The education of a music therapist is unique among college degree programs because it not only allows a thorough study of music, but encourages examination of one’s self as well as others,” states the AMTA. “The undergraduate curriculum includes coursework in music therapy, psychology, music, biological, social and behavioral sciences, disabilities and general studies.” The AMTA adds that graduate programs generally examine the academic, clinical and professional aspects of the career more extensively and also feature research work.

An AMTA-approved music therapy program also includes a clinical training or practicum aspect—1,200 clinical hours are a requirement before seeking certification.

Music Can…

  • Reduce stress
  • Help patients cope with pain
  • Reduce blood pressure
  • Decrease heart and respiratory rates
  • Reduce muscle tension
  • Boost immunity
  • And More!

Certification Requirements

Once you complete an AMTA-approved education program and the required clinical training hours, you are eligible to sit for the Certification Board for Music Therapists (CBMT)’s exam  (The CBMT is accredited by the National Commission  for Certifying Agencies, which also accredits a variety of other organizations, like the American Academy of Nurse Practitioners and the National Board for Certified Counselors).

Candidates who successfully complete the certification exam earn the MT-BC (Music Therapist-Board Certified) credential. To maintain certification—recertification takes place every five years—credentialed music therapists must take the certification exam again, or complete 100 professional development and continuing education credits. Credits can be earned in a variety of ways, from taking courses and workshops and attending conferences to completing self-study programs, thesis work, service to organizations or supervising interns.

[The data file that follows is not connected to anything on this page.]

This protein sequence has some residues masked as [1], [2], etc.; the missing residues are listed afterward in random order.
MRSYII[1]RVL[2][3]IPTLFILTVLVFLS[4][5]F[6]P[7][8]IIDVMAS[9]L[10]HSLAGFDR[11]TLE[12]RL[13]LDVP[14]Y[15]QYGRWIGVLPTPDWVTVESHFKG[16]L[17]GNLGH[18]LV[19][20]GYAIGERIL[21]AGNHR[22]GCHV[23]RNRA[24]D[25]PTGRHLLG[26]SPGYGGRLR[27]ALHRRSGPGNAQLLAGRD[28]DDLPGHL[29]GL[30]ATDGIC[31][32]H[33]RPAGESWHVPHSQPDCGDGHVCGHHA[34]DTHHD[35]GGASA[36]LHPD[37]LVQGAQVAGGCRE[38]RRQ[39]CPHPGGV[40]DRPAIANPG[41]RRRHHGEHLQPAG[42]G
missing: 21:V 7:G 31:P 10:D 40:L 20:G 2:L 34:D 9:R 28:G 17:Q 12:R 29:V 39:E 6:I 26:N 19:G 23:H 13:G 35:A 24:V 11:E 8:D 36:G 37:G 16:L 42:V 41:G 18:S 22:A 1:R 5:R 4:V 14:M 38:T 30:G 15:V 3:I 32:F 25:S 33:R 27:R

Note, the MT-BC credential is a national certification. Some states also regulate music therapists— i.e. requiring them to be licensed or registered—as well. Visit the “State Licensure” page on the Certification Board for Music Therapists’ website for more information.

  • Reference & Data Information Provided by the Following:
  • * May 2014 (for Recreational Therapists, U.S. Bureau of Labor Statistics)
  • ** 2012-2022 (for Recreational Therapists, U.S. Bureau of Labor Statistics)
  • † Salary data from US BLS
  • ‡ Job Outlook data from US BLS
  • Other Sources/References